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Do agricultural chemicals cause skin cancer?

31 August 2010

It is unlikely, despite recent research considering this issue. The findings from a US study were widely reported as indicating that workers who apply certain pesticides are twice as likely as the general population to contract melanoma, a lethal form of skin cancer. This conclusion was reported despite the researchers finding a lack of clear evidence concerning pesticides generally. The researchers, accordingly, found that while ongoing research is appropriate, there is no need for any particular action to reduce the risk of melanoma associated with pesticides.

More information

The study ‘Pesticide use and cutaneous melanoma in pesticide applicators in the Agricultural Health Study (external site)’ by LK Dennis, CF Lynch, DP Sandler and MC Alavanja was recently published online in Environmental Health Perspectives. On 13 March 2010 Environmental Health News, a publication of the science communication foundation Environment Health Science, published its summary of the study (external site). This report concluded the study found that ‘workers who apply certain pesticides to farm fields are twice as likely to contract melanoma, a deadly form of skin cancer’. It went on to say that ‘researchers identified six pesticides that, with repeated exposure, doubled the risk of skin cancer among farmers and other workers who applied them to crops.’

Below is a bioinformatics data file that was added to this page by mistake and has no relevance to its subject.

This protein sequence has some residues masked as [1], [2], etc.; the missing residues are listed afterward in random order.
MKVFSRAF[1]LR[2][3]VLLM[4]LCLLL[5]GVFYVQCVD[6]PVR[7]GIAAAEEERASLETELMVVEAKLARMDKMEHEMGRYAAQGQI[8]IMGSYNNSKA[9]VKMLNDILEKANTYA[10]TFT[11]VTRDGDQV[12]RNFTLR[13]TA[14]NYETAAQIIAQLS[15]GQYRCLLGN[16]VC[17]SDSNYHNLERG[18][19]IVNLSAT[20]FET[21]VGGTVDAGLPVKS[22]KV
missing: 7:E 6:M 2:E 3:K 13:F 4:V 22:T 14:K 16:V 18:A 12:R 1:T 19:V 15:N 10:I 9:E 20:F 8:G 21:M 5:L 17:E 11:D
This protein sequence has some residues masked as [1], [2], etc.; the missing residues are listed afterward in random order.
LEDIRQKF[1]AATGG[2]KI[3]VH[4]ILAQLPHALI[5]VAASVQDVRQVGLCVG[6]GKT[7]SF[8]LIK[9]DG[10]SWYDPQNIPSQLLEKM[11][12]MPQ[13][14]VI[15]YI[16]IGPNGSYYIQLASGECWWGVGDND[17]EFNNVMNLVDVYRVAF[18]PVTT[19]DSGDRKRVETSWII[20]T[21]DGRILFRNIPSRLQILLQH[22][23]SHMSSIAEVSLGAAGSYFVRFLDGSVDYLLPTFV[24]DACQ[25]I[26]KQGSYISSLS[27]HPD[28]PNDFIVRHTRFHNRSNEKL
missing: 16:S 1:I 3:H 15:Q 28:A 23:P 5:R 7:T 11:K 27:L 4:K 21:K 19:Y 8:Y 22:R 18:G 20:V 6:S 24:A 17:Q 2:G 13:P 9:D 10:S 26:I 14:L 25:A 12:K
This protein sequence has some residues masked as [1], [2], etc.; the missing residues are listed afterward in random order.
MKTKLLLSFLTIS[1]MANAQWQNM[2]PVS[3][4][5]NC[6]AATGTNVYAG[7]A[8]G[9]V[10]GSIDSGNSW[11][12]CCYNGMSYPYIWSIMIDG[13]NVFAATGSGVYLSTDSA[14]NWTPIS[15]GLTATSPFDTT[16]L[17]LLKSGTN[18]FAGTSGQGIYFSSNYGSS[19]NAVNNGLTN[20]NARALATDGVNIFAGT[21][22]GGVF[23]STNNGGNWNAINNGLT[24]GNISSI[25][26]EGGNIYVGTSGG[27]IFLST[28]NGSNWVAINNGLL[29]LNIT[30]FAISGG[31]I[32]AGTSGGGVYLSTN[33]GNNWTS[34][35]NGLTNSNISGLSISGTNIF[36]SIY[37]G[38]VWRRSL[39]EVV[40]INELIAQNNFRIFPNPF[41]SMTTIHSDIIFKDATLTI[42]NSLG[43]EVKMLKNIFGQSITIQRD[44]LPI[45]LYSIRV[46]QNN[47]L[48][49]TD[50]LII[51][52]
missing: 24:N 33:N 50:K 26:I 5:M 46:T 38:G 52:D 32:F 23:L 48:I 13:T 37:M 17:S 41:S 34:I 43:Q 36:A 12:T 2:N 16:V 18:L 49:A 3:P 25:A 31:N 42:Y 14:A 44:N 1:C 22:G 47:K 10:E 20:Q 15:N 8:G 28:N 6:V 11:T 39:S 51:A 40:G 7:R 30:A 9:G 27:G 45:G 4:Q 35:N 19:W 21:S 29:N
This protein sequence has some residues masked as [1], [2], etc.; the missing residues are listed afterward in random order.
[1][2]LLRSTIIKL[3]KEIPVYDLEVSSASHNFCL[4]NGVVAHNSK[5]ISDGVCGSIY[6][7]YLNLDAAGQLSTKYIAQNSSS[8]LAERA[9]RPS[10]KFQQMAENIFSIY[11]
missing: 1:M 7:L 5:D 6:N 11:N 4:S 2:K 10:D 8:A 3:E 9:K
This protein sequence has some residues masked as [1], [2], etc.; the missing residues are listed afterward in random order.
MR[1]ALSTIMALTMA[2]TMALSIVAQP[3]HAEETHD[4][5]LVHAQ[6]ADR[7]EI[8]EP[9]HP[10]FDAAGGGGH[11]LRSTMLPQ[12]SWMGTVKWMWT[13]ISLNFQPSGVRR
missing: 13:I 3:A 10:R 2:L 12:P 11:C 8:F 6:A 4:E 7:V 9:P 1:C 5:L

Environmental Health News, however, overstated the study’s findings. The researchers themselves did not make the definite conclusions reported of them in the independent summary.

For example, the study was set up to test two hypotheses:

  • That pesticides generally have been associated with causation of dermatitis, implicating toxic injury to epidermal melanocytes (the precursor of melanoma) and therefore contributing to the genesis of melanoma.
  • That consequent upon contamination of potable water in parts of the world with naturally occurring arsenic, exposure to arsenic increases the risk of skin cancer inter alia; and so arsenic containing pesticides may interact with sunlight to increase risks of skin cancer.

Neither of these hypotheses were supported by the study. None of the four specific chemicals identified as being associated with increased risk of melanoma - maneb, mancozeb, methyl-parathion and carbaryl - have previously been associated with melanoma. Given the strong positive association between sun exposure and melanoma, the authors could not rule out that pesticide specific results were driven by sun exposure. It was for this reason their only recommendation was that ‘our study suggests more research is needed’.

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Last updated on 31 August, 2010
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